For the next few years, people will argue about whether the new century officially begins in 2000 or 2001. The computer chaos promised when millions of circuits switch from 99 to 00 may settle the issue for us moderns, but it was an issue Knoxvillians argued about in 1899.
Hosting a formal "20th Century Day," the educated ladies of the Ossoli Circle threw down their gauntlet, declaring the 20th century did properly begin on Jan. 1, 1900. However, the editors of both the Journal and the Sentinel steadfastly insisted the 20th Century wouldn't be here until 1901. "Those who insist that today is the beginning of a new century can have it that way if they want to," allowed the Journal. "But they will find themselves out of line."
Still, the Sentinel used the occasion to speculate about the wonders of the century to come. "The 20th century will probably witness the end of war. It will see all the barbarous races of the world civilized...It may see all current languages reduced to two—Russian and English... Every village in the world will be in instantaneous telephonic communication with every other. The powers of the wind, the sun, and the sea will be chained, so that the air will no longer be fouled with smoke...The men of the 20th century will...secure that fair relation between services and earnings for which the transitional 19th century has been vainly striving..."
There was a lot of vain striving in those last days of 1899. With sub-freezing weather for days, the Pigeon River froze over, stranding the Knoxville riverboat Flora Swan. Even the Tennessee was icing over at its shallower spots, especially the half-mile strip along the south bank, downriver from the new Gay Street Bridge. It happened so often that the smart downtown hardware merchants kept a supply of ice skates on hand. At that patch alone, someone counted 350 skaters. "The white ice was dotted with men and boys in black...like so many miller bugs in a millpond," reported the Journal. "Here and there were some who...whirled, twisted, and flung their legs and bodies about, leaving behind them markings as odd as Egyptian hieroglyphics..."
A club of local sportsmen might have done well to study those hieroglyphics. Apparently confident of the liquid state of the Tennessee one Friday evening, these men, "a gang of the gambling fraternity," commandeered the well-known steamboat Oliver King at the Market Street wharf. They "slipped aboard with coops of poultry"—fancy gamecocks, to be specific. These sportsmen were taking their pets on a voyage to a quiet arena several miles downriver, to an island in the river near the Loudon county line, where there was a cave: "an ideal place for such affairs."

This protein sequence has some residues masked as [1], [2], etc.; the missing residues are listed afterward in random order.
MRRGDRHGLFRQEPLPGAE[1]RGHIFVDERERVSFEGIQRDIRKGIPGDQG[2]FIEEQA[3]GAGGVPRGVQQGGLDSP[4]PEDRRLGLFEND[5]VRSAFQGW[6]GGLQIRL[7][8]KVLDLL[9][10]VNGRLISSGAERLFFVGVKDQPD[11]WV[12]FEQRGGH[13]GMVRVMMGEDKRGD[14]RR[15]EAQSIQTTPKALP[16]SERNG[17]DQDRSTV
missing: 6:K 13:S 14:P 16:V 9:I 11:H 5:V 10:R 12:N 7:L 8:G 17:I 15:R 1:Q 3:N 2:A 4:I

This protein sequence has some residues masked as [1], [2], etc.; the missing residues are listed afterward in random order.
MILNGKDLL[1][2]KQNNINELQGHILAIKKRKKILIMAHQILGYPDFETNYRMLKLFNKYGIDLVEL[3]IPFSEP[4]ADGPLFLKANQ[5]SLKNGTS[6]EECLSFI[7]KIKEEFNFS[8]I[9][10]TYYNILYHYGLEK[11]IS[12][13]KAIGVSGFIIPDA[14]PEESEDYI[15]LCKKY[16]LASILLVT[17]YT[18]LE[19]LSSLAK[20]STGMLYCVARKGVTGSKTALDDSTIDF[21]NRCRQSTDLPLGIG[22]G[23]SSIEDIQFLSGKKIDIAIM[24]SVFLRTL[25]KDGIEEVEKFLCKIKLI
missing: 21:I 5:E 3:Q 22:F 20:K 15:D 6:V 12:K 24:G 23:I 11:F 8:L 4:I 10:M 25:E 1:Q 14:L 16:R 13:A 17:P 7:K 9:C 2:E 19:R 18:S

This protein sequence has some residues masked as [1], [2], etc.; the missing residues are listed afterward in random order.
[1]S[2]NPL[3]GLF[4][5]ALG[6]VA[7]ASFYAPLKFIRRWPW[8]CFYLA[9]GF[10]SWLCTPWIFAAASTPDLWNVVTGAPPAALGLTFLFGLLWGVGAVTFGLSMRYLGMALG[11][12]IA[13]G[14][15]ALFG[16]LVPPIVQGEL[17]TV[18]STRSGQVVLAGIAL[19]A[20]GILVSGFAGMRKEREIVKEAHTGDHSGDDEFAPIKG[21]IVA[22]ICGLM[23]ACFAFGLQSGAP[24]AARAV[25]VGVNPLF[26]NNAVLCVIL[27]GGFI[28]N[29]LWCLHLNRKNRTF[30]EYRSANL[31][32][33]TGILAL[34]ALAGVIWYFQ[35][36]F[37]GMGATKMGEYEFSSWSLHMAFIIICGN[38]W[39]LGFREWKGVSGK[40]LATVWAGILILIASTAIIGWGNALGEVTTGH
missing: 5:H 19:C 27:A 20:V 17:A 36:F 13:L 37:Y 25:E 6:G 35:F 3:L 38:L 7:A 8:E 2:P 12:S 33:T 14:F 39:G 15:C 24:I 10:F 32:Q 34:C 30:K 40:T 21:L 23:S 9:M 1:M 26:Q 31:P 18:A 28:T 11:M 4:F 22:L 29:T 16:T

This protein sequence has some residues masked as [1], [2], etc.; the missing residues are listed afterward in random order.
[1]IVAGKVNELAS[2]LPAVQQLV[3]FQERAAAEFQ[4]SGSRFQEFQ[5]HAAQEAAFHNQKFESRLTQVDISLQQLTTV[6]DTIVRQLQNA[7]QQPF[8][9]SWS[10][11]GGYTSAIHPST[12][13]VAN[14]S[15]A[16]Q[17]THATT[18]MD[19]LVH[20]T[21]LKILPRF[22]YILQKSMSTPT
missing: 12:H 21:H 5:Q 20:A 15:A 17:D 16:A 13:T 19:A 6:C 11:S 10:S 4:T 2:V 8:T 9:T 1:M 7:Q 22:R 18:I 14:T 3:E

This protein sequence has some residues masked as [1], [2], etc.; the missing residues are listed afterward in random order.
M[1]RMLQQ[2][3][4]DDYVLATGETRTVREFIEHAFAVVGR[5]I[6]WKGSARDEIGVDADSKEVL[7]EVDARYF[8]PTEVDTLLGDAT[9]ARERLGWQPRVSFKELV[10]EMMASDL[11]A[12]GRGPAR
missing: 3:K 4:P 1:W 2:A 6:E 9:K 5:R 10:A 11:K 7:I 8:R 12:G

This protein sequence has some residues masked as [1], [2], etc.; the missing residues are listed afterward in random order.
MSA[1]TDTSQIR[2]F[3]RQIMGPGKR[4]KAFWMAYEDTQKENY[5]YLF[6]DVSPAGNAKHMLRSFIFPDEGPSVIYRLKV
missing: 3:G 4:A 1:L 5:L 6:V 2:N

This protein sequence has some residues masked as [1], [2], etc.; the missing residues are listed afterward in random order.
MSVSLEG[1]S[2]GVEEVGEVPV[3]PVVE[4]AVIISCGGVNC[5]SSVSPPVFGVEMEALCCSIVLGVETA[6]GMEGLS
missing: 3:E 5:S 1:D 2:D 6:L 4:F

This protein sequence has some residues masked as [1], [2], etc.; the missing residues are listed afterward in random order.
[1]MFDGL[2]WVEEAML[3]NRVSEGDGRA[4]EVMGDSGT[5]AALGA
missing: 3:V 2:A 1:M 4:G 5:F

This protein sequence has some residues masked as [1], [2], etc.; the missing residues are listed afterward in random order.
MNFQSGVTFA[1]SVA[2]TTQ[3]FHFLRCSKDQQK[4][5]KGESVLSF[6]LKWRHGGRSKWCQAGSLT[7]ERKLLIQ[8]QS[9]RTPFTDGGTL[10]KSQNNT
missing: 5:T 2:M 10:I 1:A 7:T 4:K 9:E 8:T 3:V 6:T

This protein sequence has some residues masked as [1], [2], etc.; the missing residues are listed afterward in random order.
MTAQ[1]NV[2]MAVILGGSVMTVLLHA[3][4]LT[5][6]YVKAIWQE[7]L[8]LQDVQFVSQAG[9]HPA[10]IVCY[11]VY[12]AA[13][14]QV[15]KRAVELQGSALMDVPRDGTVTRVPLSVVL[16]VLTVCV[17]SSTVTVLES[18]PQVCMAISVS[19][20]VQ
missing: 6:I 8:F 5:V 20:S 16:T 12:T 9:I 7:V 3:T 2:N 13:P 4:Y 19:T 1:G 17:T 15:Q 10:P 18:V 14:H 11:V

There in the cave, on this secluded island, they'd stage a championship cockfight, a big-money entertainment illegal in Knoxville. They had every good intention of returning the riverboat to its wharf before dawn after their subterranean bird-bludgeoning tournament.
Five miles down the river that night, our sportsmen may have been arguing about what century it would soon be when, in the vicinity of Lyons Bend, the Oliver King bottomed out on a sandbar. Ice floes gathered around the ship, and despite the amateur rivermen's efforts, the King held fast. They watched the surface of the river freeze around them.
"There they struck," wrote the Journal's laconic reporter after it was all over, "and there they were stuck...There was dire distress with no lighthouse or rescue station in sight." In those days, few lived along the river in West Knox County. No one could hear them scream.
"The steamboat sounded a weird note of distress," reported the Journal, "but the only answer was a mocking echo from the hills." They were still there when "the gamecocks aboard announced the dawn of day."
The mariners settled in for the weekend. "Saturday was an uneventful day, as the logbook of the vessel will show," wrote the mercilessly wry Journal correspondent. "Sunday dawned and wore on. The passengers aboard had by this time reached a famishing stage and a consultation was held as to whether the cork life-preservers should be eaten..." Apparently the sportsmen's well-bred pets weren't on the table.
Of all the Knoxville scenes of that colorful era, this one is my favorite: sportsmen contemplating cork rings aboard a steamboat loaded with crates of angry chickens in a half-frozen river. I wish Currier and Ives had been around to print one last romantic river lithograph: A Winter's Day Aboard the Oliver King.
Sunday the temperature was down to 9 degrees. But sometime that afternoon, a daredevil's yawl appeared on the water's surface, plowed through the ice, and came to the sportsmen's aid. Only he didn't have room in his boat for any chickens.
The weekend pirates abandoned ship and their colorful gamecocks and disembarked on the north shore, apparently along Lyons Bend—where some alarmed neighbors mistook them for "escaped inmates of the insane asylum." From a house they telephoned for horse-drawn cabs to come pick them up.
These daring mariners apparently tried to keep their river odyssey quiet, but failed. Frustrated reporters apologized that their story, as it stands, is all "that could be gathered from the participants, who were too disgusted to tell all particulars."
The night of their return, Knoxville celebrated that odd-looking new year, 1900—whatever century it might be. Bell-ringers showed up at nearly every church that had a bell tower. At 12:00, according to the Journal account, "their musical clangor sounded with strange distinctiveness at that still hour. If it stirred the slumber of the sleeping city, it must have set it to pleasant dreaming."